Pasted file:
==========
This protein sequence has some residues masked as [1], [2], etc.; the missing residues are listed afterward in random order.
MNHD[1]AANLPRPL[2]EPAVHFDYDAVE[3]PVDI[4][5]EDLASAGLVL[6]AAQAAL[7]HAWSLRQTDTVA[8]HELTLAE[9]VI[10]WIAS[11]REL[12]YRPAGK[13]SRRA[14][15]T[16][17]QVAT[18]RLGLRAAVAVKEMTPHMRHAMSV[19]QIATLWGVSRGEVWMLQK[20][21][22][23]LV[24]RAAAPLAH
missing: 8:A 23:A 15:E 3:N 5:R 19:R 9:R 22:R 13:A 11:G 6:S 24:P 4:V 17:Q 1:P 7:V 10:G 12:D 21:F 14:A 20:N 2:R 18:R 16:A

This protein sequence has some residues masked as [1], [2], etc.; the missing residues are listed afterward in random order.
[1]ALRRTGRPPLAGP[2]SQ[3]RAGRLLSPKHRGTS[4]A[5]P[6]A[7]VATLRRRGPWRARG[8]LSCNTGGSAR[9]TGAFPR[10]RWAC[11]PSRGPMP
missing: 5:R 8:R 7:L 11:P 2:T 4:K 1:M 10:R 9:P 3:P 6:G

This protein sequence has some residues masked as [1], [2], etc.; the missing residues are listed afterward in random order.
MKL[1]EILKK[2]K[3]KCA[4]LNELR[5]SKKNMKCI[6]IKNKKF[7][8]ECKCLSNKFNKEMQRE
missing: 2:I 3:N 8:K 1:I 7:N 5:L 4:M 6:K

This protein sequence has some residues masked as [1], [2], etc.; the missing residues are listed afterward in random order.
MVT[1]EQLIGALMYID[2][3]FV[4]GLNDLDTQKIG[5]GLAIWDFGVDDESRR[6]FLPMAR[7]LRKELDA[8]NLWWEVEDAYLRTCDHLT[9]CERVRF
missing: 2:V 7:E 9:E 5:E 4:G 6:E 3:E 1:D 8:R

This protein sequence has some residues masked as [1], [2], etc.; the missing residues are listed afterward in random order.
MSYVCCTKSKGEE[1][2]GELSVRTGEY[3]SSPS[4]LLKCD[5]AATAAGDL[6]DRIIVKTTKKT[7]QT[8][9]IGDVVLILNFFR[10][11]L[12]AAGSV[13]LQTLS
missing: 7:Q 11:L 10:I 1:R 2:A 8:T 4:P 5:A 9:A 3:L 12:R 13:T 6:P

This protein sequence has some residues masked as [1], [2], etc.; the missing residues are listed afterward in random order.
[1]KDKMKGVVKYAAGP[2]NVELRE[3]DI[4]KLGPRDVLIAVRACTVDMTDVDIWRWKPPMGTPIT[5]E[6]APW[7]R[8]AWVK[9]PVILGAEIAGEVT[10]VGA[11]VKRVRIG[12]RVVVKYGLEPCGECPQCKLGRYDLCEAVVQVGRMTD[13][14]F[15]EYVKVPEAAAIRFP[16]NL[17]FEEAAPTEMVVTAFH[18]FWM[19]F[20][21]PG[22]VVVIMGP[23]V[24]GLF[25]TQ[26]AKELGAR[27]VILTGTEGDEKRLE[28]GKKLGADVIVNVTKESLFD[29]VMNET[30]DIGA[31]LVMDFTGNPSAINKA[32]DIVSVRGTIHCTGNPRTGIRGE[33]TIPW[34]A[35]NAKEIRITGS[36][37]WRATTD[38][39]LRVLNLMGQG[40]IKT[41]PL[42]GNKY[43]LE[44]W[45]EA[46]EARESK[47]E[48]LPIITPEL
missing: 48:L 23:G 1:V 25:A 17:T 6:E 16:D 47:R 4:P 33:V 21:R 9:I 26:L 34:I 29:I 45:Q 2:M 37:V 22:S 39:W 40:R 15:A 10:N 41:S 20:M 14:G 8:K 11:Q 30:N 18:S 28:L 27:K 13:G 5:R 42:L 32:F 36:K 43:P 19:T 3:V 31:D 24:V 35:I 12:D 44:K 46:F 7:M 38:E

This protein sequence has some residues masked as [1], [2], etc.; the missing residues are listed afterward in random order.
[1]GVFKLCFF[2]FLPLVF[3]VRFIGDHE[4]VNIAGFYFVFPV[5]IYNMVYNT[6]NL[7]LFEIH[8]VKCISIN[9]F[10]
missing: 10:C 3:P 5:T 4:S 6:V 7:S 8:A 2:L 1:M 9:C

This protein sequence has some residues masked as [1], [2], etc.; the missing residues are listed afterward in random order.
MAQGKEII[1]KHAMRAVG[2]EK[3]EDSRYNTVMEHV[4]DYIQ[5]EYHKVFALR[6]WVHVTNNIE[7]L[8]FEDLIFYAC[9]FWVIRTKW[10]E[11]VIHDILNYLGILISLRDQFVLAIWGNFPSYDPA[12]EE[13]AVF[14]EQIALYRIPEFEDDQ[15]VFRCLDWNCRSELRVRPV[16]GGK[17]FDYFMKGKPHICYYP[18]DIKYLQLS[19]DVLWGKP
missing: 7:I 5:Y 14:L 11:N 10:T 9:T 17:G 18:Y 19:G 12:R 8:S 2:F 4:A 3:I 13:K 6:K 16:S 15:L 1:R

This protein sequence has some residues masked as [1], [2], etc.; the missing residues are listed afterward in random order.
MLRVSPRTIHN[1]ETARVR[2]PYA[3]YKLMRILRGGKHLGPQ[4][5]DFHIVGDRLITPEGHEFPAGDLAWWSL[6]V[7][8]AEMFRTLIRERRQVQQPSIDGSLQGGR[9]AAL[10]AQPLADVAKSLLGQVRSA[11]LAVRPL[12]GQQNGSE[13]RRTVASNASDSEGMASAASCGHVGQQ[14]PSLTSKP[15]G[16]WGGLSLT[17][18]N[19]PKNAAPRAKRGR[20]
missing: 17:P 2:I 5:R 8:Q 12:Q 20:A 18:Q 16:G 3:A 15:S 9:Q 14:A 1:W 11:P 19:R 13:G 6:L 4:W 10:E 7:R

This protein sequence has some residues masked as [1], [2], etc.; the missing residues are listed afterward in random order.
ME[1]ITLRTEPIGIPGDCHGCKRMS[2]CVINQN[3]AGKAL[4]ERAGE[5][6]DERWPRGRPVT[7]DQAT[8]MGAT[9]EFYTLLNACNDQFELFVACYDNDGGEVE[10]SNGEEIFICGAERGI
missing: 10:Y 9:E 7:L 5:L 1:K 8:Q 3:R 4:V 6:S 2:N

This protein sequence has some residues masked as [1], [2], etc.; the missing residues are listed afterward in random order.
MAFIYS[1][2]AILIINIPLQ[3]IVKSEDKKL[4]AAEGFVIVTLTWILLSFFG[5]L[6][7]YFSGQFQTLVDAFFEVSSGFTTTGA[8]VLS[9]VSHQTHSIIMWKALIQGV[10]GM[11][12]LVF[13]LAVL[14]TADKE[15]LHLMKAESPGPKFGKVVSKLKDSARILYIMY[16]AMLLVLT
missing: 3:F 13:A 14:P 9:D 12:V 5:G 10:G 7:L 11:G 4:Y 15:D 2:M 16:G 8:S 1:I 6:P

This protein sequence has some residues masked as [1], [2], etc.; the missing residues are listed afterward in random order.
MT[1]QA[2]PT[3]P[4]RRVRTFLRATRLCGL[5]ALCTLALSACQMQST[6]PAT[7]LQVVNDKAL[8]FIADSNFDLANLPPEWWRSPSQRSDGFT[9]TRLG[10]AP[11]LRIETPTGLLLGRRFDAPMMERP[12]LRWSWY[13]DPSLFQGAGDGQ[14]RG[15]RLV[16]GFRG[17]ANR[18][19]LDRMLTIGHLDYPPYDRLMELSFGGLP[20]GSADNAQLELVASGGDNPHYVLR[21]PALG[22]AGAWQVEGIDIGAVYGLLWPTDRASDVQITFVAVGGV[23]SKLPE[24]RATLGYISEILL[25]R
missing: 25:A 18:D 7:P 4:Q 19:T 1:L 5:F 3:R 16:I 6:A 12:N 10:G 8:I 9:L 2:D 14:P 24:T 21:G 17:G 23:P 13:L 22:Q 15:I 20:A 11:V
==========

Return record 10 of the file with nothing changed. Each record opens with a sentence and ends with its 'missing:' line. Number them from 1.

This protein sequence has some residues masked as [1], [2], etc.; the missing residues are listed afterward in random order.
ME[1]ITLRTEPIGIPGDCHGCKRMS[2]CVINQN[3]AGKAL[4]ERAGE[5][6]DERWPRGRPVT[7]DQAT[8]MGAT[9]EFYTLLNACNDQFELFVACYDNDGGEVE[10]SNGEEIFICGAERGI
missing: 10:Y 9:E 7:L 5:L 1:K 8:Q 3:R 4:V 6:S 2:N